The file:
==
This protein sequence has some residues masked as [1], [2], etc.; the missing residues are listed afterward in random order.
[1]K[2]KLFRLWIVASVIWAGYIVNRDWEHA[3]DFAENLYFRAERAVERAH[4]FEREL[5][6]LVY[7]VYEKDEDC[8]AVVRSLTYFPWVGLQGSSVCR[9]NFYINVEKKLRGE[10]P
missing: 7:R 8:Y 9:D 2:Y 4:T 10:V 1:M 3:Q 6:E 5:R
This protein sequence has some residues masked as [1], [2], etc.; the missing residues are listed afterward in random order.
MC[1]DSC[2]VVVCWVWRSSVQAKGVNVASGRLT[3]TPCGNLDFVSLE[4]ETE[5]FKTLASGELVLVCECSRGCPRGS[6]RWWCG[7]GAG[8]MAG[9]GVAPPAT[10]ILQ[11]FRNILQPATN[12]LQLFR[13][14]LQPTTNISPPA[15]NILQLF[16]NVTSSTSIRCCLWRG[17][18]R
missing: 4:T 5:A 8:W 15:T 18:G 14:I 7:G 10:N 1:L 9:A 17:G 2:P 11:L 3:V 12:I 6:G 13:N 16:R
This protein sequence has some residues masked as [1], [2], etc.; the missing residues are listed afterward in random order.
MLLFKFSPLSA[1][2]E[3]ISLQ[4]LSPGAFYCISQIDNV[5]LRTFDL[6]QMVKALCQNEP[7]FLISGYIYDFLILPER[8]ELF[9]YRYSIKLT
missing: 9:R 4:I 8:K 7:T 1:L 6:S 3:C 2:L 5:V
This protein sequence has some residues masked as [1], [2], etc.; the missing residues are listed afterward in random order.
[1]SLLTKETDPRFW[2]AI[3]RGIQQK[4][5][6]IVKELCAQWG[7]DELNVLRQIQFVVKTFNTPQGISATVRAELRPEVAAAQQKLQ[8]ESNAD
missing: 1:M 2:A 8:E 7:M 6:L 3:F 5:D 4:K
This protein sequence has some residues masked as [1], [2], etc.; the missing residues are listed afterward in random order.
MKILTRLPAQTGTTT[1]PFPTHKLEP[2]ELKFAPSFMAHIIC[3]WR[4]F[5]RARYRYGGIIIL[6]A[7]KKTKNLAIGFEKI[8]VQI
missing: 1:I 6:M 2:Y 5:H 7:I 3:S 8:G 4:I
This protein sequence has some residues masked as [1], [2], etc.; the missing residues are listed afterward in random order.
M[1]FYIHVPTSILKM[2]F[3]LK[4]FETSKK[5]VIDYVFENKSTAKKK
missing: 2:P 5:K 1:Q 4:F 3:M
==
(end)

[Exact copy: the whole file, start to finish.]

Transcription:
This protein sequence has some residues masked as [1], [2], etc.; the missing residues are listed afterward in random order.
[1]K[2]KLFRLWIVASVIWAGYIVNRDWEHA[3]DFAENLYFRAERAVERAH[4]FEREL[5][6]LVY[7]VYEKDEDC[8]AVVRSLTYFPWVGLQGSSVCR[9]NFYINVEKKLRGE[10]P
missing: 7:R 8:Y 9:D 2:Y 4:T 10:V 1:M 3:Q 6:E 5:R
This protein sequence has some residues masked as [1], [2], etc.; the missing residues are listed afterward in random order.
MC[1]DSC[2]VVVCWVWRSSVQAKGVNVASGRLT[3]TPCGNLDFVSLE[4]ETE[5]FKTLASGELVLVCECSRGCPRGS[6]RWWCG[7]GAG[8]MAG[9]GVAPPAT[10]ILQ[11]FRNILQPATN[12]LQLFR[13][14]LQPTTNISPPA[15]NILQLF[16]NVTSSTSIRCCLWRG[17][18]R
missing: 4:T 5:A 8:W 15:T 18:G 14:I 7:G 10:N 1:L 9:A 17:G 2:P 11:L 3:V 12:I 6:G 13:N 16:R
This protein sequence has some residues masked as [1], [2], etc.; the missing residues are listed afterward in random order.
MLLFKFSPLSA[1][2]E[3]ISLQ[4]LSPGAFYCISQIDNV[5]LRTFDL[6]QMVKALCQNEP[7]FLISGYIYDFLILPER[8]ELF[9]YRYSIKLT
missing: 9:R 4:I 8:K 7:T 1:L 6:S 3:C 2:L 5:V
This protein sequence has some residues masked as [1], [2], etc.; the missing residues are listed afterward in random order.
[1]SLLTKETDPRFW[2]AI[3]RGIQQK[4][5][6]IVKELCAQWG[7]DELNVLRQIQFVVKTFNTPQGISATVRAELRPEVAAAQQKLQ[8]ESNAD
missing: 1:M 2:A 8:E 7:M 6:L 3:F 5:D 4:K
This protein sequence has some residues masked as [1], [2], etc.; the missing residues are listed afterward in random order.
MKILTRLPAQTGTTT[1]PFPTHKLEP[2]ELKFAPSFMAHIIC[3]WR[4]F[5]RARYRYGGIIIL[6]A[7]KKTKNLAIGFEKI[8]VQI
missing: 1:I 6:M 2:Y 5:H 7:I 3:S 8:G 4:I
This protein sequence has some residues masked as [1], [2], etc.; the missing residues are listed afterward in random order.
M[1]FYIHVPTSILKM[2]F[3]LK[4]FETSKK[5]VIDYVFENKSTAKKK
missing: 2:P 5:K 1:Q 4:F 3:M